Flies - Cache La Poudre Essentials

I've thrown dozens of flies at trout on the Poudre, with varying degrees of success.  There are a few, however, that I would consider to be staples for any angler to have on hand.  Keep in mind that this is all based on my own trial and error - by no means is it intended to serve as a listing of magic bullets.  Still, if you're going to fish the Poudre anytime soon, I'd have a healthy supply of each in your flybox.

1)  Pheasant Tail Nymph:  If I don't see a hatch, this is my go-to fly.  I'm told the original created by Frank Sawyer was tied entirely from pheasant tail fibers, with no thread.  Wow.  Not quite that skilled myself, so I generally use an olive thread and a natural pheasant tail.  I've also had much greater success on the Poudre with a bead-head variation, and have done particularly well with a red wire ribbing.  The version you see here has a flashback tied with clear tinsel. 

2.  RS2:  Still a bear for me to tie, but this little bug works great on rainy summer days when the fish are actively feeding, but sucking flies out of the film.  I tie them in size 20-22, which seems to be a good match for emergers on the Poudre.  They're also small enough to work well during most midge hatches, and I like to use them as a trailing fly behind a caddis on the surface.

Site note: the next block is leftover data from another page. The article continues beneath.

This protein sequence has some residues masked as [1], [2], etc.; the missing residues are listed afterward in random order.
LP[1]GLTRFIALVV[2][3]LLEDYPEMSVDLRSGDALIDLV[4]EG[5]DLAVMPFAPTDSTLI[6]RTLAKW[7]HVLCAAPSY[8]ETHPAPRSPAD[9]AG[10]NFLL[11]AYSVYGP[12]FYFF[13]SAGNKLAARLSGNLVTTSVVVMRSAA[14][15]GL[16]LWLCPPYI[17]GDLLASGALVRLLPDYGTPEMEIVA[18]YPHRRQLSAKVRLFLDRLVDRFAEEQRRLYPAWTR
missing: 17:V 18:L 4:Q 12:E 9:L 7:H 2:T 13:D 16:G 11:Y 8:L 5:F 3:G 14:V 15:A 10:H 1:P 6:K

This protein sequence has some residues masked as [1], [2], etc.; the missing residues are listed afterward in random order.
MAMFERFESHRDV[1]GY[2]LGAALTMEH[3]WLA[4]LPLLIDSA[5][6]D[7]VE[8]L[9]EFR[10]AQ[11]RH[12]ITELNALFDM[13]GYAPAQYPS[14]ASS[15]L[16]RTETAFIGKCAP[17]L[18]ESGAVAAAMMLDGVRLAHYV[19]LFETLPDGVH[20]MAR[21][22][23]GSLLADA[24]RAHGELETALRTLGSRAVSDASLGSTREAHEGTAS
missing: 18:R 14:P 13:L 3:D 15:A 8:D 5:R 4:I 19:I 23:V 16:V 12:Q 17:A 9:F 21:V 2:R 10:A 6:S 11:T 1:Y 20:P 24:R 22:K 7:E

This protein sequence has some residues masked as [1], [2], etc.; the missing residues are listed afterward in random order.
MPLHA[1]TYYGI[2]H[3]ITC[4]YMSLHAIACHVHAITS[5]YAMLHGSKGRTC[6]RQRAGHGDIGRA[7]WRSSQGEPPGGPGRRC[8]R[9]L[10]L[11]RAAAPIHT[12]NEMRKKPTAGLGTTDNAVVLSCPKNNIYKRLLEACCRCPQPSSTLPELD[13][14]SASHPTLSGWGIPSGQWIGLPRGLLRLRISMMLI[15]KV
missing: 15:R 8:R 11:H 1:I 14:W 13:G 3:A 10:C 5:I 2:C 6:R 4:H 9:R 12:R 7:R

3.  BWO Mayfly:  Your flybox for the Poudre should include dozens of this pattern in sizes 18-22, as it's a standard hatch in the early spring and continues to fish well throughout the summer.  The real pros will tie in CDC puffs for the wings, but hackle tips work just fine, and I think they're easier to tie in. 

4.  PMD Mayfly:  I like to have a healthy supply of these on hand because they're a close match to the typical BWO, but they come in handy during certain times of day when visibility is at a premium.  I like to tie this one with a cream-colored thread and white hackle and wings.

5. Elk Hair Caddis:  This one's pretty much a no-brainer, particularly on the lower Poudre.  It's been particularly deadly for me during post-runoff summer days in August and September, when the caddis hatches tend to be thick.  Be sure to stock your boxes with plenty in sizes 16-20.  I like to tie in some white or orange hi-vis, an easy modification that doesn't change the fish-eye view of the fly but eases the strain on the angler's eyes.